I've been lucky enough to have seen Pixar's "Inside Out" three
times already. Each time I cried not unlike a baby—a big, grown-up, blubbering baby. While
Pixar may bring to the screen beautifully animated stories, engaging
characters, stirring music and compelling narratives, they also bring the
Lots and lots of tears.
The studio has a knack for making us laugh, yes, but also to
cry (in a good cry sort of way). They make us care.
"Make me care," Pixar director Andrew Stanton pleaded to storytellers. "Please ... emotionally, intellectually,
aesthetically, just make me care. We
all know what it's like to not care. You've gone through hundreds of TV
channels, just switching channel after channel, and
then suddenly you actually stop on one. It's
already halfway over, but something's caught you and you're drawn in
and you care. That's not by chance, that's
This design (and emotional manipulation) is something that Pixar has honed
over the years from their 1995 not-so-tear-worthy-but-yet-awesome film "Toy
Story" to their brand new release, the not-a-dry-eye-in-the-house masterpiece
In honor of Pixar's
ability to touch us so deeply and to stimulate our tear ducts in such a
powerful way, I asked 48 of my friends on Facebook (90 percent of them parents) what
Pixar film made them cry the most. This is far from a scientific study, but it includes votes from an old friend from Herbert Hoover Middle School, parents from my
daughter's preschool, my sister-in-law, the Iris Award winner for Best Writing,
Lots and lots of bloggers.
Most of them have yet to see "Inside Out," but enough have seen it to give it a
spot on the list—which is presented here in order of tear flow, from a drip to a
"Finding Nemo" 2003—1 vote
I have a confession. My daughter has watched this film a gazillion times, but I
think she's only seen the beginning scene (when it's discovered that Nemo's mother
and siblings are killed) like once. It's a tearjerker scene for sure, but
thankfully the film becomes relatively upbeat from there.
"Brave" 2012—1 vote
One mom was moved to tears when Merida apologizes to her mother for creating
such chaos by being responsible for turning her into a bear. That's big
boo-boo, turning your mother into a wild creature. Thankfully, right after her tearful apology, order is restored.
"WALL-E" 2008—1 vote
The sci-fi flick that Pixar made
a few years back received a vote, as well, for the power of the musical score "as
they soar across the galaxy and anytime EVE says 'Wall-E,'" Jessica of the Disney Sisters said. "Sigh."
"Monsters, Inc." 2001—2 votes
While many see "Monsters, Inc." as a kick in the pants, it also moved two of my
pals to tears. "When Kitty brings Boo home and says goodbye," Professor Felicia Viator notes. "Good God, heart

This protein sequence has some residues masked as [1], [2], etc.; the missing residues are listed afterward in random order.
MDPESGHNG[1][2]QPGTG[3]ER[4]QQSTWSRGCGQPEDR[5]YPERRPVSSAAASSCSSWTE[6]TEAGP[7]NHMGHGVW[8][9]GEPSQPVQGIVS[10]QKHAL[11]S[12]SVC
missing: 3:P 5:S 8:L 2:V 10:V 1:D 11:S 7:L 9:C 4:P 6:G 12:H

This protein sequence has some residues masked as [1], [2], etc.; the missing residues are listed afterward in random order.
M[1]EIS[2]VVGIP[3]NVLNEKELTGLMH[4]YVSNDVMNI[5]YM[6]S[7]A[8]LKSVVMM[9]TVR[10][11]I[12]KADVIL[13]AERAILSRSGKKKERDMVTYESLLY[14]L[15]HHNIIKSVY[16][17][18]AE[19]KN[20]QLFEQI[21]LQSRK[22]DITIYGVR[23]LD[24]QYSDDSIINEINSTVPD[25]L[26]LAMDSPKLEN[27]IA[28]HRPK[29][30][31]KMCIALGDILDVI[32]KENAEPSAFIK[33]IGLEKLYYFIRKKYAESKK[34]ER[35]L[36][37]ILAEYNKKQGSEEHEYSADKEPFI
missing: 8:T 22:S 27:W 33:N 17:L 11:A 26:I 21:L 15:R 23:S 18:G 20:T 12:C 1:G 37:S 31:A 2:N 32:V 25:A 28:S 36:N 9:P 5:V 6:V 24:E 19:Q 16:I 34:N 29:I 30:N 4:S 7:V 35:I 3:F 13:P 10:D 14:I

"Toy Story 2" 1999—2 votes.
Smack dab in the middle of "Toy Story 2" is a scene that breaks the trance of fun
and adventure with a song and scene so sad that tears fell for many a viewer.
The touching moment is when Jessie sings her soulful ditty, "When Somebody Loved
"Inside Out" 2015—5 Votes
If I took this tally a couple of months from now, after more people have seen
"Inside Out," I have a feeling that the emotions would get the best of many of my
friends and it would be ranked higher in the cry meter. I won't say WHEN the
tears will hit, but will say that most will have wet cheeks from having all the
feels in this emotional saga about emotions.
"Toy Story 3" 2010—8 votes
I've seen "Toy Story 3" once and refuse to watch it ever again, although I loved it. When I went to the theater I cried every bit of black
mascara off my eyelashes, prompting me to switch brands. What brought a flood of tears to my eyes, and
apparently to eight of my friends, was the touching scene when Andy gives the "Toy
Story" crew to young Bonnie. It's even tougher for those whose kids mirrored
Andy's ages from "Toy Story" 1, 2 and 3. "My son
watched "Toy Story" and "Toy Story 2" every single day when he was a toddler," Kuleen Lashley of The Disney Kids said. "He is my Andy, and he is growing up
so fast. Seeing the real Andy going off to college really gets to me."
"Up" 2009—25 votes
Bastards went for the tear
ducts twice in 10 minutes in "Up." Then they came back for more at the end," noted Jim of GeekDad and Blue Collar, Black Tie. The scene that really got to people
was when it's revealed that Carl Fredricksen and his wife Ellie couldn't have
children and when he looks through the book about their travels. The first
minutes of the film are so brutal that some can't get past it and switch it off
before the fun begins.